Background: Ultra-deep sequencing (UDS) allows detection of minority resistant variants (MRVs) with a threshold of 1% and could be useful to identify variants harbouring single or multiple drug-resistance mutations (DRMs).
Objectives: We analysed the integrase gene region longitudinally using UDS in an HIV-1-infected child rapidly failing a raltegravir-based regimen.
Methods: Longitudinal plasma samples at baseline and weeks 4, 8, 13, 17 and 39 were obtained, as well as the mother’s baseline plasma sample. Sanger sequencing and UDS were performed on the integrase gene using Roche 454 GS-Junior. A bioinformatic workflow was developed to identify the major DRMs, accessory mutations and the linkage between mutations.
Results: In Sanger sequencing and UDS, no MRV in the integrase gene was detected at baseline in either the mother or the child. The major DRM N155H conferring resistance to raltegravir and elvitegravir was detected in 4% of the sequences by week 4 using UDS, whereas it was not detected by Sanger sequencing. The double mutant E92Q + N155H, conferring resistance to the entire integrase inhibitor class, including dolutegravir, emerged at week 8 (16%) and became rapidly dominant (57% by week 13). At the last timepoint under raltegravir (week 17), Y143R emerged, leading to different resistance mutation patterns: single mutants N155H (47%) and Y143R (24%) and double mutants E92Q + N155H (13%), Y143R + N155H (2%) and E92Q + Y143R (2%). The polymorphic substitution M50I was preferentially selected on resistant variants, especially on E92Q + N155H variants.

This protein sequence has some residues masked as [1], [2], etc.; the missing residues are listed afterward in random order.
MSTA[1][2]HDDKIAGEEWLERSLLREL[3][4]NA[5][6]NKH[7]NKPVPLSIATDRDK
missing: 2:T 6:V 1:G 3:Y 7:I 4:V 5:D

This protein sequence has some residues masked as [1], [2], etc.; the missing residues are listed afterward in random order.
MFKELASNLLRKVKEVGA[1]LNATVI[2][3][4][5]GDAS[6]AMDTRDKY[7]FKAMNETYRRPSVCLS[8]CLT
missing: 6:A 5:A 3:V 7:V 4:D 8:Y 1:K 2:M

Conclusions: This case study illustrates the usefulness of UDS in detecting early MRVs and determining the dynamics of selected HIV-1 variants in longitudinal analysis.